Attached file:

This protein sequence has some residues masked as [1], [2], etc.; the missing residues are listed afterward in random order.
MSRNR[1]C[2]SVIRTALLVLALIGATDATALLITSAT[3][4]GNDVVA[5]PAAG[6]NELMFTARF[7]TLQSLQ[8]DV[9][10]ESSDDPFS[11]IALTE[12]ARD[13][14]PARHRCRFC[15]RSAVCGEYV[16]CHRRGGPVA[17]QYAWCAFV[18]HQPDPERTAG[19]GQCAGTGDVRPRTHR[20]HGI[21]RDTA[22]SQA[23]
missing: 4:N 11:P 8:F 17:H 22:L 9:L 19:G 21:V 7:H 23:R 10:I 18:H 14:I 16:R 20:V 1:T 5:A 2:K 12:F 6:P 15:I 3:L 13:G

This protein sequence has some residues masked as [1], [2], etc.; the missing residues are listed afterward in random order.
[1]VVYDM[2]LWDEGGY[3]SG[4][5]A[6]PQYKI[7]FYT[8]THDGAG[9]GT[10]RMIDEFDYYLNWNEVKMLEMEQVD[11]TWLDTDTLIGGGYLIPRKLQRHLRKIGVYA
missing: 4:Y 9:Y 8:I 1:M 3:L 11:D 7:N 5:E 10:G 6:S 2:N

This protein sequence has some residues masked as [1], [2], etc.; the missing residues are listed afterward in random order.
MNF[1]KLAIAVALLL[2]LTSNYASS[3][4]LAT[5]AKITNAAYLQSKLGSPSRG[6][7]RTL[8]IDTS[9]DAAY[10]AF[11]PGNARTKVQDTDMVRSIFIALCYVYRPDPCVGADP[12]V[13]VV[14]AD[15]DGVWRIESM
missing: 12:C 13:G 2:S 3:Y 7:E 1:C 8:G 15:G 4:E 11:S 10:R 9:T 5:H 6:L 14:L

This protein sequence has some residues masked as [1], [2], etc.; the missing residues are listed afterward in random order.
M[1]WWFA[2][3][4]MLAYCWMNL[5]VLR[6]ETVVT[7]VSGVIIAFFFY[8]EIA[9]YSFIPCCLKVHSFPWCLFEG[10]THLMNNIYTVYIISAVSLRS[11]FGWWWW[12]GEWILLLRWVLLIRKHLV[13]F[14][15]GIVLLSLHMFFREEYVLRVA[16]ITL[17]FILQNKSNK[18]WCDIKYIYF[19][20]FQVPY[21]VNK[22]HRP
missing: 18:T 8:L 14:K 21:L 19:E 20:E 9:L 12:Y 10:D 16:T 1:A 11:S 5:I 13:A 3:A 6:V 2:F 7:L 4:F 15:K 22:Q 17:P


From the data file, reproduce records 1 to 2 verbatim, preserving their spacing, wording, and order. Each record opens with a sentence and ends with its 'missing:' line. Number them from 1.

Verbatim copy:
This protein sequence has some residues masked as [1], [2], etc.; the missing residues are listed afterward in random order.
MSRNR[1]C[2]SVIRTALLVLALIGATDATALLITSAT[3][4]GNDVVA[5]PAAG[6]NELMFTARF[7]TLQSLQ[8]DV[9][10]ESSDDPFS[11]IALTE[12]ARD[13][14]PARHRCRFC[15]RSAVCGEYV[16]CHRRGGPVA[17]QYAWCAFV[18]HQPDPERTAG[19]GQCAGTGDVRPRTHR[20]HGI[21]RDTA[22]SQA[23]
missing: 4:N 11:P 8:F 17:H 22:L 9:L 19:G 21:V 7:H 23:R 10:I 18:H 14:I 16:R 20:V 1:T 5:A 2:K 12:F 6:P 15:I 3:L 13:G

This protein sequence has some residues masked as [1], [2], etc.; the missing residues are listed afterward in random order.
[1]VVYDM[2]LWDEGGY[3]SG[4][5]A[6]PQYKI[7]FYT[8]THDGAG[9]GT[10]RMIDEFDYYLNWNEVKMLEMEQVD[11]TWLDTDTLIGGGYLIPRKLQRHLRKIGVYA
missing: 4:Y 9:Y 8:I 1:M 3:L 11:D 7:N 5:E 10:G 6:S 2:N